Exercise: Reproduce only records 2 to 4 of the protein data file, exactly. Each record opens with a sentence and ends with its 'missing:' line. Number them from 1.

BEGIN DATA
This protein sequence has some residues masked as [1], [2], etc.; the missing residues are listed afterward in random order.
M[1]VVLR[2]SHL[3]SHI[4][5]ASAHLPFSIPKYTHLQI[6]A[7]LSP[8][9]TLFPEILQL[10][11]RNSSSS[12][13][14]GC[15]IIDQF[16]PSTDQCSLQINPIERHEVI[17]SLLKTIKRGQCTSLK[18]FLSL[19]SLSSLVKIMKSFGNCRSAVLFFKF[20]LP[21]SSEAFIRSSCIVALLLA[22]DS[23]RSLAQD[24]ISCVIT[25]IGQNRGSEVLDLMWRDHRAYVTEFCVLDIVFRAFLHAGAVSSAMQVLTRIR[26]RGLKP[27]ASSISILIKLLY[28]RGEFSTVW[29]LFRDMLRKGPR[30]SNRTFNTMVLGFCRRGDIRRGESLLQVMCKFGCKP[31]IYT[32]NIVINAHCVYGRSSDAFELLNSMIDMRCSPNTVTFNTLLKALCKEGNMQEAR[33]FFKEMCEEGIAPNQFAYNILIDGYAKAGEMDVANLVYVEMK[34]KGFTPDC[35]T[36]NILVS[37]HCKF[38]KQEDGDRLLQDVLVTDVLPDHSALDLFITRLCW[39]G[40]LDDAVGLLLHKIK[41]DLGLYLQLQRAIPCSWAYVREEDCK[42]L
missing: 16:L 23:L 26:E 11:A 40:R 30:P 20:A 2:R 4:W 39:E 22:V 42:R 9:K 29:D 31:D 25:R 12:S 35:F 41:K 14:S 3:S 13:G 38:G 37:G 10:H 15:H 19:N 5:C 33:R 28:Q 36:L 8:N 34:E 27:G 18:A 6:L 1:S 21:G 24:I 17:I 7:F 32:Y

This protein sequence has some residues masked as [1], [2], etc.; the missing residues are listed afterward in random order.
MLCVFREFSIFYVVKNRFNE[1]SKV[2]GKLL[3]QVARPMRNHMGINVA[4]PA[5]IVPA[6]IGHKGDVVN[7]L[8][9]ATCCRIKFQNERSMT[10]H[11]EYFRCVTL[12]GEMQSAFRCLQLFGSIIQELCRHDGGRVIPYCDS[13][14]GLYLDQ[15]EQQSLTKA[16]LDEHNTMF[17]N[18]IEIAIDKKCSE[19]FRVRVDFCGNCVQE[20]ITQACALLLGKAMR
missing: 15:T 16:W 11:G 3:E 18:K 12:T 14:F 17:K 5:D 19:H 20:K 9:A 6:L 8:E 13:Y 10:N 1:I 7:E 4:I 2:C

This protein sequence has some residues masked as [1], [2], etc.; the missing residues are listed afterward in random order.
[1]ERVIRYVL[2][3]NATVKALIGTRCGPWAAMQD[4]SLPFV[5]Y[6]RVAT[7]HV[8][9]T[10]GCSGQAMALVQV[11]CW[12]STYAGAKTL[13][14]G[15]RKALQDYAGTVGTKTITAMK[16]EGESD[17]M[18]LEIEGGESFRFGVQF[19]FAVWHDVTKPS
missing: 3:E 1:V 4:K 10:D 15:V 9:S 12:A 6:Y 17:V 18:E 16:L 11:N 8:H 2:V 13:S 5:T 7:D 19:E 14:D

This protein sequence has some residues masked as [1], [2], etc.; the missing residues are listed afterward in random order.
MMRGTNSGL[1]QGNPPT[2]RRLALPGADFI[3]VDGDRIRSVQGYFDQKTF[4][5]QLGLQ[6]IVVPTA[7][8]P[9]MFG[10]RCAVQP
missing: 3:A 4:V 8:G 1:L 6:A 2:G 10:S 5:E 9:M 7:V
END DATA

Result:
This protein sequence has some residues masked as [1], [2], etc.; the missing residues are listed afterward in random order.
MLCVFREFSIFYVVKNRFNE[1]SKV[2]GKLL[3]QVARPMRNHMGINVA[4]PA[5]IVPA[6]IGHKGDVVN[7]L[8][9]ATCCRIKFQNERSMT[10]H[11]EYFRCVTL[12]GEMQSAFRCLQLFGSIIQELCRHDGGRVIPYCDS[13][14]GLYLDQ[15]EQQSLTKA[16]LDEHNTMF[17]N[18]IEIAIDKKCSE[19]FRVRVDFCGNCVQE[20]ITQACALLLGKAMR
missing: 15:T 16:W 11:G 3:E 18:K 12:T 14:F 17:K 5:D 19:H 20:K 9:A 6:L 8:E 13:Y 10:N 1:I 7:E 4:I 2:C

This protein sequence has some residues masked as [1], [2], etc.; the missing residues are listed afterward in random order.
[1]ERVIRYVL[2][3]NATVKALIGTRCGPWAAMQD[4]SLPFV[5]Y[6]RVAT[7]HV[8][9]T[10]GCSGQAMALVQV[11]CW[12]STYAGAKTL[13][14]G[15]RKALQDYAGTVGTKTITAMK[16]EGESD[17]M[18]LEIEGGESFRFGVQF[19]FAVWHDVTKPS
missing: 3:E 1:V 4:K 10:D 15:V 9:S 12:A 6:Y 17:V 18:E 16:L 11:N 8:H 2:V 13:S 5:T 7:D 19:E 14:D

This protein sequence has some residues masked as [1], [2], etc.; the missing residues are listed afterward in random order.
MMRGTNSGL[1]QGNPPT[2]RRLALPGADFI[3]VDGDRIRSVQGYFDQKTF[4][5]QLGLQ[6]IVVPTA[7][8]P[9]MFG[10]RCAVQP
missing: 3:A 4:V 8:G 1:L 6:A 2:G 10:S 5:E 9:M 7:V